With the United Nations warning that Yemen’s conflict could be on the brink of a major humanitarian crisis, and the civil war dragging on with no end in sight, the capital of Marib province is now the scene of the latest confrontation in a war that is already deadlocked.
Yemen’s Hezbollah-trained militias aligned with President Abdu Rabu Mansour Hadi, the internationally recognized head of state, are scrambling to protect the strategic city of Marib, which sits along the Red Sea coast of eastern Yemen and is now under attack by the Houthi militia, a popular, Iran-backed Shia sect that controls much of the country but is also locked in a bitter struggle with Hadi’s army.
The city is within striking distance of a gas and oil field that supplies 40 percent of Yemen’s energy needs, and before April 19 when the Houthis advanced toward the area, the government seemed reasonably confident that it could successfully defend Marib. But in recent days the Houthis have made several advances, apparently thinking they might be able to capture the city. Marib’s location, north of the province’s Houthi-held capital, Saada, gives the province limited ground-to-air combat possibilities.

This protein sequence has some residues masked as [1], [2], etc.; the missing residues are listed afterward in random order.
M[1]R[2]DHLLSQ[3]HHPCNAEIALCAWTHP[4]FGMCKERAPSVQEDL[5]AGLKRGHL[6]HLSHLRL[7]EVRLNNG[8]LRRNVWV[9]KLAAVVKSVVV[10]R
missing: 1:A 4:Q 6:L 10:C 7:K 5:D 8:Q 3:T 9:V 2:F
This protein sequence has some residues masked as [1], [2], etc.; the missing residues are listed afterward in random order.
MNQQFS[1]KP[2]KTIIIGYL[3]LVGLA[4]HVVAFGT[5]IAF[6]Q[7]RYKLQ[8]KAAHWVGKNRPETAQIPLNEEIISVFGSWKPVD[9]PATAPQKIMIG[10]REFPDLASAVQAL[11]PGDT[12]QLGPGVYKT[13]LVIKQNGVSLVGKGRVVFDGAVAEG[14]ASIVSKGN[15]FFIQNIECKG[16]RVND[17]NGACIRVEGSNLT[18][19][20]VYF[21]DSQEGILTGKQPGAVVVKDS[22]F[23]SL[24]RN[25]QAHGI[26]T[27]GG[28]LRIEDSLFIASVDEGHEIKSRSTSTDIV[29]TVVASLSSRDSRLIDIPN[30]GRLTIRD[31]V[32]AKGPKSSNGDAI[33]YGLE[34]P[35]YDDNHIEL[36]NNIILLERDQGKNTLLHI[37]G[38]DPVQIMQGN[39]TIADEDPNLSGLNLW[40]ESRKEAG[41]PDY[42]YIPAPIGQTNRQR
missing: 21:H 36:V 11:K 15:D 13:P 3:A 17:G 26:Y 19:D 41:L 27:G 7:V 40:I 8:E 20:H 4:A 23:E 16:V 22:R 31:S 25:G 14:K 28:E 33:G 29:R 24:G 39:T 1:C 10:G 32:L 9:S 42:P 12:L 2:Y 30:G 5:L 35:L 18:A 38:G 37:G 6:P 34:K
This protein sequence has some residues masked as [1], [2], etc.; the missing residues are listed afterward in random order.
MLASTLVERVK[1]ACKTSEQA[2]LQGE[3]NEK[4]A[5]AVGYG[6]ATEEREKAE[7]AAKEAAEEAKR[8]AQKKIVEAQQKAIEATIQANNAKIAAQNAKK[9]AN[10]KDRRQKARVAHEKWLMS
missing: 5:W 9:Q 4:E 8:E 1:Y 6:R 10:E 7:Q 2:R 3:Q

Nevertheless, the government has made an impressive show of force in Marib, and it has acted swiftly to tighten its control over the area. “Hadi’s forces are now operating almost daily around Marib’s small airport,” reported The New York Times on Saturday.
Heavy clashes were reported on Sunday, with Hadi’s forces firing on Houthi positions, with the number of casualties reported unknown.
“The power grid is lying on its side, and water is running short. With the aid of foreign powers, [the] morale of the Houthis’ fighters has been damaged,” Amir Abu Marzuq, the editor of a Yemen newspaper based in Marib, told AFP. “The conditions here are hard and dangerous for them.”